Tuesday, July 29, 2014

Attorney Michele Roberts Elected First Woman Head of NBA Players Association


Via ESPN: Washington, D.C., attorney Michele Roberts has been voted in as the new executive director of the National Basketball Players Association, making her the first woman to head up a major North American sports union.

At the close of a chaotic Monday filled with meetings, conference calls, presentations and an array of emotions, NBPA executive committee members and team player representatives cast 32 votes in favor of Roberts as the successor to the ousted Billy Hunter, six more than she needed for election.

Chris Paul, shown driving against Russell Westbrook in a May playoff game, said newly elected union chief Michele Roberts was "very relatable to a lot of our players. I think that's what really hit home."

Mansplaining, Black Women and Media: The Not So Curious Case of Stephen A. Smith


by Sil Lai Abrams

This past Friday, veteran sports commentator Stephen A. Smith sparked a firestorm of controversy around statements he made on ESPN’s “First Take” on domestic violence. In his discussion with Skip Bayliss around the two-game suspension the NFL gave Baltimore Ravens running back Ray Rice last week for knocking out and dragging his then fiancee’ (and now wife), Janay Palmer, out of an elevator, Smith attempted to say something insightful on the prevention of domestic violence.

NYPD Puts Pregnant Woman in Chokehold for Grilling on Sidewalk


NYPD were caught on film putting a seven-months-pregnant woman in a chokehold following a scuffle over illegal grilling in Brooklyn.

Photos released Monday show a cope leading Rosan Miller, 27, away from a home with his arm around her neck.

Monday, July 28, 2014

Tara Walker Sworn in as Jersey City's First Black Woman Firefighter


Saturday, July 26, 2014

I'm Listening: What My Mixed Race Daughter is Teaching Me About Ethnicity


by Omilaju Miranda

Before I got pregnant, I thought I knew exactly what my child’s ethnic identity would be. I had the obvious answers in my head that meshed perfectly with my perspective on Mixed identity. I knew if my child was brown or “high yellow” with cottony hair, he or she would be a black kid with a white father, and if my child’s phenotype obviously showed his or her racial backgrounds, then I would raise my child as mixed. I was not prepared for a child who so often looks non-anglo white to strangers and many in our close circle (people see the English/Irish white features of her father then assume because of her curls that she’s ½ Italian, ½ Jewish, ½ Puerto Rican, ½ Lebanese….almost any ethnicity except the ½ African American that she is). The mirror and people who actually look at her facial structure assure me that she is almost my twin in a different skin. However, I was not prepared for the way common place situations with strangers and those I know, in which I am mistaken for the nanny, the aunt, or told, “She don’t look a thing like you,” “She looks just like her daddy doesn’t she?” “I don’t see any black in her,” or “She’s white. You’re not going to let her say she’s black are you?” impact the quickness with which I respond to my daughter’s simple questions like, “Why am I white and you’re chocolate milk?”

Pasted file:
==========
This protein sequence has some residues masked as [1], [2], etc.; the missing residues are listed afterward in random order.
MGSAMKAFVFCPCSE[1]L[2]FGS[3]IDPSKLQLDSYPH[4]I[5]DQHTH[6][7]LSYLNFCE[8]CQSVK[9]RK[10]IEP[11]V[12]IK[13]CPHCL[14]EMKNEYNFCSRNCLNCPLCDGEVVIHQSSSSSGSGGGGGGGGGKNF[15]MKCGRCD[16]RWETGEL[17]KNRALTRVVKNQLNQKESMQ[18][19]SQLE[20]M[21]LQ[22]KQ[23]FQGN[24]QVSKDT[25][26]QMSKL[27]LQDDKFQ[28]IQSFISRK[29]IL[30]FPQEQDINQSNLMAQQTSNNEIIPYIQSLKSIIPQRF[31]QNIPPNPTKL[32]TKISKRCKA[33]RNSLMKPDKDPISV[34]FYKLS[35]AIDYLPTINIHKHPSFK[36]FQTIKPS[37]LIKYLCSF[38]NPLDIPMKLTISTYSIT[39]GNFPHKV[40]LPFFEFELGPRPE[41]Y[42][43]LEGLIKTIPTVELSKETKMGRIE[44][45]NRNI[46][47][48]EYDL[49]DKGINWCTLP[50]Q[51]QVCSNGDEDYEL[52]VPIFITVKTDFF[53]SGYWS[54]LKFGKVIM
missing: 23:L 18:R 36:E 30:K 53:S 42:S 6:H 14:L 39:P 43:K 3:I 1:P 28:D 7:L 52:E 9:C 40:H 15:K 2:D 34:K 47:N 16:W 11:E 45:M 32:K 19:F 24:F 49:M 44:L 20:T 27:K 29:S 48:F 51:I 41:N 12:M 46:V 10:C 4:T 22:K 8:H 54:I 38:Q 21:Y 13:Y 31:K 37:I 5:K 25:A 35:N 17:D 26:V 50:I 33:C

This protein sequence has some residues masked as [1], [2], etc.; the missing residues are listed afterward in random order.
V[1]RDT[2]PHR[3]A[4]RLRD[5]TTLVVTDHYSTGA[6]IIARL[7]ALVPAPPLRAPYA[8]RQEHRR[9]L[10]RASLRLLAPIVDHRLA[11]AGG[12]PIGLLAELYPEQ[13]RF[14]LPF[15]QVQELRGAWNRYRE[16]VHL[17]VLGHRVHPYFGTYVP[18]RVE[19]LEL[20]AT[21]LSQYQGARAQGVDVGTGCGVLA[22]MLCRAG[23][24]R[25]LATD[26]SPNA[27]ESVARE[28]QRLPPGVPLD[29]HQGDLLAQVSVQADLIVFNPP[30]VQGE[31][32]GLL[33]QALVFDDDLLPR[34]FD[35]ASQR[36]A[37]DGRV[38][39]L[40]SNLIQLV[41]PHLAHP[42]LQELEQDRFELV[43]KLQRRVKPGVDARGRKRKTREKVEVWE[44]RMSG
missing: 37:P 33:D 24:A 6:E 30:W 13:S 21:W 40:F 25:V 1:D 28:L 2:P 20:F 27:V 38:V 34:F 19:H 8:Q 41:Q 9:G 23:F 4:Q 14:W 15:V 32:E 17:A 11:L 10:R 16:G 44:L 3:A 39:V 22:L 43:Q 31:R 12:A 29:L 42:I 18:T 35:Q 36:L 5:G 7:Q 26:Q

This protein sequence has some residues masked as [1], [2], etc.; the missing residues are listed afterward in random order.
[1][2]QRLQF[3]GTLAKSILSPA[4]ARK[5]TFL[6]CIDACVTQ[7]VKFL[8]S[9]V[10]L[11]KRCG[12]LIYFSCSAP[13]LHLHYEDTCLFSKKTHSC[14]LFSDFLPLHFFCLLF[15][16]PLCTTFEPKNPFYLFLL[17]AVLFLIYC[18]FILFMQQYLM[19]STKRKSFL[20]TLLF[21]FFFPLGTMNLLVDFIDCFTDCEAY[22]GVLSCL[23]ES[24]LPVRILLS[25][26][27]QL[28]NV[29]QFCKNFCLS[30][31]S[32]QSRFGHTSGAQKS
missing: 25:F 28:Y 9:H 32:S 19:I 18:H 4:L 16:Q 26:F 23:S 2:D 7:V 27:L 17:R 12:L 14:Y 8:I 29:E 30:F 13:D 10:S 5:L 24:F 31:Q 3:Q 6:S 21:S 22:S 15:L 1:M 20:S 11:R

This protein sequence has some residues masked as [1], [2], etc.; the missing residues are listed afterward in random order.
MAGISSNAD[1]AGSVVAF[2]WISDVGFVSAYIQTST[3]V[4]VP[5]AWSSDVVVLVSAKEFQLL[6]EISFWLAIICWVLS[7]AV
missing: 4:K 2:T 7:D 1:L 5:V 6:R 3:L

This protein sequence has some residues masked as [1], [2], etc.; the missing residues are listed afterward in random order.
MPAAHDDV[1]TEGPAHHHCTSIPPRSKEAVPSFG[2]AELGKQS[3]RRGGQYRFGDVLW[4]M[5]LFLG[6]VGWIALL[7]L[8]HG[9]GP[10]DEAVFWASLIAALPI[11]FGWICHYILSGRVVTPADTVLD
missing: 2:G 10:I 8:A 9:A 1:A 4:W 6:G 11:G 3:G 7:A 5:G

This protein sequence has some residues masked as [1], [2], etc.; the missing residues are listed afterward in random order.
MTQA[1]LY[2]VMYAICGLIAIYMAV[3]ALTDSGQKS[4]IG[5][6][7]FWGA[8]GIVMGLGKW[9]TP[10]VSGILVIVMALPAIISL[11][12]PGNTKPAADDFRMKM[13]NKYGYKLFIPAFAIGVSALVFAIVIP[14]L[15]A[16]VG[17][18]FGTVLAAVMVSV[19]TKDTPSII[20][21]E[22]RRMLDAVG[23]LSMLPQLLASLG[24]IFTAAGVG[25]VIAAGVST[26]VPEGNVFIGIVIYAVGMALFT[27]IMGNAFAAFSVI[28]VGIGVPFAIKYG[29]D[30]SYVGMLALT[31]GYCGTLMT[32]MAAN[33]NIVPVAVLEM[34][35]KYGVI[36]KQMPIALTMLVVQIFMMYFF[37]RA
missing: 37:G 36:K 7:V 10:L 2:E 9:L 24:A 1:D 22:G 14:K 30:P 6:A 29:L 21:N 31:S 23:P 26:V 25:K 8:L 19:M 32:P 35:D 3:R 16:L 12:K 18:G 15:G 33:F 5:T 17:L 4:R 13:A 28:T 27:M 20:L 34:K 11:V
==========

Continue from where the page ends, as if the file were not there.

Thoughts from One of Those Black People


Hi, my name is Randie Henderson and I am “one of those black people” but I often find myself wondering “why am I doing this?” I also find myself praying and trying to understand why God did not give me a passion for dolphins, trees, or cars, but instead gave me a passion for justice, education, and resistance—in short, people. This passion is hard, difficult, and personal. I literally internalize every failure, every turned head, and every apathetic shrug from black people who believe I am out of my mind. In exhaustion I try to explain that I do not know how to love them or myself silently and because of this, I do not know how to passively address racism, sexism, and other forms of oppression and terrorism that directly affect me and them daily.

Friday, July 25, 2014

Historian Darlene Clark Hine to Be Honored by White House


Northwestern University history professor Darlene Clark Hine will receive a National Humanities Medal for outstanding achievements in history Monday at the White House.

President Barack Obama is scheduled to present the award, which recognizes work in history, cultural studies, filmmaking, cultural commentary and historic preservation, to Hine and nine other recipients.

Why This Black Woman Stands with Palestine


For the past several weeks, the headlines have been about the Israeli-Palestinian conflict and social media has been in a fervor. Friends become enemies and make vile accusations at one another over political disagreements. People are passionate about the conflict, and Americans should be. America has given 3 billion dollars in aid each year.  Some people will talk about the conflict to no-end in private, but won't post on social-networks for fear of alienating friends or peers.

On Being Divisive


In the days since I published this piece, I've come to realize that I made a grievous error in neglecting the potential harm my words could bring to Mr. Garner's family and friends, and to them I offer an apology.

Wednesday, July 23, 2014

How My Miscarriage Gave Me My Greatest Blessing


by Nancy Arroyo Ruffin

She smells of hope and new beginnings. Buried in my arms, her tiny hands hang limply against her side as she rests her perfect little face on my shoulders. Rocking her to sleep, I nestle my nose in the folds of her neck until the softness of her skin greets me like fresh linen on a summer day. Our breathing becomes a synchronized melody; our heartbeats become one. I can't believe that in six days my baby will be 2 years old. There was a time when I prayed for moments like this, a time when she seemed like an unattainable dream; something that I yearned for.